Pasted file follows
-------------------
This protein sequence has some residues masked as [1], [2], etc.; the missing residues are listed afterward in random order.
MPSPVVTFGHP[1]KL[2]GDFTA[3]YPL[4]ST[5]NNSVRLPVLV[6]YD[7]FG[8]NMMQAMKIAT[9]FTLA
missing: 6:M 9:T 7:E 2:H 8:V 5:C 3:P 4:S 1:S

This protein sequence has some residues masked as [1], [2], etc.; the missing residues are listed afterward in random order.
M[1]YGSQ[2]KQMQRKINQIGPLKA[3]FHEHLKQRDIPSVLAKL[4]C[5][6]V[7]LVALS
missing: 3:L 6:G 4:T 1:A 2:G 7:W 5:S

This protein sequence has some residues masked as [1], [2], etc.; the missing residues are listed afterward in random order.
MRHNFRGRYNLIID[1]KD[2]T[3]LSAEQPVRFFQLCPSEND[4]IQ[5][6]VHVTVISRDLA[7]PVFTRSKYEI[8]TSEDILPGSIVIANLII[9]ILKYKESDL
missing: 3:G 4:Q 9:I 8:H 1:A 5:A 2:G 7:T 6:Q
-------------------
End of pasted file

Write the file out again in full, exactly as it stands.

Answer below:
This protein sequence has some residues masked as [1], [2], etc.; the missing residues are listed afterward in random order.
MPSPVVTFGHP[1]KL[2]GDFTA[3]YPL[4]ST[5]NNSVRLPVLV[6]YD[7]FG[8]NMMQAMKIAT[9]FTLA
missing: 6:M 9:T 7:E 2:H 8:V 5:C 3:P 4:S 1:S

This protein sequence has some residues masked as [1], [2], etc.; the missing residues are listed afterward in random order.
M[1]YGSQ[2]KQMQRKINQIGPLKA[3]FHEHLKQRDIPSVLAKL[4]C[5][6]V[7]LVALS
missing: 3:L 6:G 4:T 1:A 2:G 7:W 5:S

This protein sequence has some residues masked as [1], [2], etc.; the missing residues are listed afterward in random order.
MRHNFRGRYNLIID[1]KD[2]T[3]LSAEQPVRFFQLCPSEND[4]IQ[5][6]VHVTVISRDLA[7]PVFTRSKYEI[8]TSEDILPGSIVIANLII[9]ILKYKESDL
missing: 3:G 4:Q 9:I 8:H 1:A 5:A 2:G 7:T 6:Q